Posted: Friday, February 12, 2016
By: The Courier-Times | Reporter: Kevin Green
Kevin L. Green / C-T photo
The Environmental Protection Agency has agreed to clean up the surface rubble at the former Firestone property on South 25th Street. New Castle Mayor Greg York said he expects the work involved to begin when the weather warms up.
New Castle Mayor Greg York shared what he described as good news Thursday at the Henry County Economic Development Corporation board meeting.
“We’re excited to announce that the city RDC (redevelopment commission) has signed an agreement with the EPA (Environmental Protection Agency) for the immediate clean up of the 25th Street Firestone property,” York said. “The EPA has said they will be taking the lead on getting that site cleaned up and the city has agreed to assist them in any way that we can. We feel like this is the fastest way we can get that area cleaned up.”
York said this is especially good news for the residents who live near the property at 1125 S. 25th Street, noting it’s been an eyesore and a nuisance for several years.
“This is very welcome news,” he said. “To get that cleaned up is exciting, and the neighbors who live over there have got to be excited that it’s going to be cleaned up.”
Former buildings on the property, which were knocked down and reduced to large piles of rubble about three years ago, had been the location of frequent fires. It also was a frequent target for vandals and thieves interested in stealing scrap metal.
York said it’s taken a lot of work to get to the point that at least some clean up is possible.
“There have been hours upon hours spent trying to get this worked out,” he said. “The clean up won’t be done on our nickel, the EPA will be taking care of the expense, but we are continuing to take bore samples and try to determine what might be underground. I want to caution everyone that just because the top gets cleaned off, that doesn’t mean the issue goes away.”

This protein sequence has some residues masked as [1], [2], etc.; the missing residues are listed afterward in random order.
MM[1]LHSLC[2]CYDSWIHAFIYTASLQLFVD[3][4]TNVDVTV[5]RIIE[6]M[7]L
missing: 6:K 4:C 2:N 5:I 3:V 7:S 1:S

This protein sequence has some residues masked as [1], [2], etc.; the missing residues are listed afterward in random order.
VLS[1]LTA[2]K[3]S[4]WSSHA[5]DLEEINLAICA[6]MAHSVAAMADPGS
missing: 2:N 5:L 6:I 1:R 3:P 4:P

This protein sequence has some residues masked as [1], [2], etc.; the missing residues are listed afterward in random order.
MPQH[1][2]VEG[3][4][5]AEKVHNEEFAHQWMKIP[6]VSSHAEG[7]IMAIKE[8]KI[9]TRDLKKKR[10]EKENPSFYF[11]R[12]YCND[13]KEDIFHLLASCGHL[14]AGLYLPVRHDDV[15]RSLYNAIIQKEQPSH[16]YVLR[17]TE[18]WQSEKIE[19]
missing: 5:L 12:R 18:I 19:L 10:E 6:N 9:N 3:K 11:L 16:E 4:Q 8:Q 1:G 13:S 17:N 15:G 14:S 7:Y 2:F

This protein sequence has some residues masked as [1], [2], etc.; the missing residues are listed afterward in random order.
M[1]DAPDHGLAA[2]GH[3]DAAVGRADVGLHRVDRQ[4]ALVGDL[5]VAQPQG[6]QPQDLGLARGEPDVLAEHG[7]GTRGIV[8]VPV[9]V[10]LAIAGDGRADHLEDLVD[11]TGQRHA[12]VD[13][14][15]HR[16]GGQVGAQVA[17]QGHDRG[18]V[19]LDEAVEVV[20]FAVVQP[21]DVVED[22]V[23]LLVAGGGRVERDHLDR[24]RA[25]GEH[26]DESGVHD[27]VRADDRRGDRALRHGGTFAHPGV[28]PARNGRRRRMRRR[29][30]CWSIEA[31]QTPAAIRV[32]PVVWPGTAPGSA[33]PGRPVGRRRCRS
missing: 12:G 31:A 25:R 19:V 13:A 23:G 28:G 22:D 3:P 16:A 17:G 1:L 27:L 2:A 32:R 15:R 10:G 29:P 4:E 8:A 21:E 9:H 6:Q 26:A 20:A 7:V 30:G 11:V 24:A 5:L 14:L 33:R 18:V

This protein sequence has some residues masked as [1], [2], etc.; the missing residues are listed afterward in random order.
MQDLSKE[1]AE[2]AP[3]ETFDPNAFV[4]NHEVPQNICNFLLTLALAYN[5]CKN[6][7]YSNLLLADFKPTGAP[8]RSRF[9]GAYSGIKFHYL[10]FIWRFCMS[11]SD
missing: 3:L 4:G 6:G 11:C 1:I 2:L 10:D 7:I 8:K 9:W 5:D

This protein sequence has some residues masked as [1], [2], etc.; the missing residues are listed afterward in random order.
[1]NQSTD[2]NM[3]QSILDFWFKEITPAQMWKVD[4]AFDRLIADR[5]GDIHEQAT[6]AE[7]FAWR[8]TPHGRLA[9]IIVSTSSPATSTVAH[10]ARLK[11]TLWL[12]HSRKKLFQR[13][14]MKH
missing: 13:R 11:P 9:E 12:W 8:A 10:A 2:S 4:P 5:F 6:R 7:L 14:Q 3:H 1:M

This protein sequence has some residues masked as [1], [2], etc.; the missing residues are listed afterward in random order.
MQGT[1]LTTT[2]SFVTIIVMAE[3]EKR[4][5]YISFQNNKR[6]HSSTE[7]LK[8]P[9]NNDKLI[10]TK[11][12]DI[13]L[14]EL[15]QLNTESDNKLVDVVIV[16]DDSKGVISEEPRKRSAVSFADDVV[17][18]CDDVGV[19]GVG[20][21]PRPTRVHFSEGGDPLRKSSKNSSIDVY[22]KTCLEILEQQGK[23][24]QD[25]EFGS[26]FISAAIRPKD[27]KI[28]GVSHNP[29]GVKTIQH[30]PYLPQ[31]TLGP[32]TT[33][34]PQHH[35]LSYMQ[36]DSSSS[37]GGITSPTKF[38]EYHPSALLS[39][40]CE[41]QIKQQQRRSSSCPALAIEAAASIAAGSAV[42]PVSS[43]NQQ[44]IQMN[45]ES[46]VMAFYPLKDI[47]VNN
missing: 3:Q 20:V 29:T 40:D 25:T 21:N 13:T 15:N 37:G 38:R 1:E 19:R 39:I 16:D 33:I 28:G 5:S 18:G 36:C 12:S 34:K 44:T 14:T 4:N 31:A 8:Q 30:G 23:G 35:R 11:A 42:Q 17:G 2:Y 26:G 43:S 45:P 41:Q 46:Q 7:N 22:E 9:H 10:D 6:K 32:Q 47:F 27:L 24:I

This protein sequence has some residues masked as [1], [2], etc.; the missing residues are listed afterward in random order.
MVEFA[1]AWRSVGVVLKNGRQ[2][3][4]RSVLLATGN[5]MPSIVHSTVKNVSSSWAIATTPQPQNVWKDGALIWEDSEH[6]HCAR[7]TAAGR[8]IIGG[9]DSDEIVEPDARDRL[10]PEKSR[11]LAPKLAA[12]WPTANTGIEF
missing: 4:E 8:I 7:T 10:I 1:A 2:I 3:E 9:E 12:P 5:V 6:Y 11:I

The city’s legal counsel continues to investigate the possibility of holding Firestone and/or other former tenants responsible for any contamination that might exist underground, York added.
New Castle-Henry County Economic Development Corporation President and CEO Corey Murphy was clearly pleased with the news.
“It’s a great partnership,” Murphy said regarding the agreement between the city and EPA. “The clean up is focused on the rubble, above ground. We’re going to continue to assess sub-surface, but to have them come in and take care of that is certainly a step in the right direction.”
Murphy also cited the value of the property when it is cleaned up and given a green light for future development.
“It’s important from a community and neighborhood standpoint first and foremost,” he said. “Secondly, that is a longtime heavy industrial site with good infrastructure and rail access. Getting it cleaned up improves the likelihood that somebody could build there.”
The 9.3 acres involved has been home to many businesses over the years. Murphy pointed out the site is adjacent to 30 acres already owned by Henry County Redevelopment Commission, all of which is served by a rail line and zoned for heavy industrial use.
It’s not known when the EPA’s clean up of the site will start, but the mayor said he anticipates work will begin within the next couple of months. He estimated the EPA’s involvement will save the city a minimum of $500,000.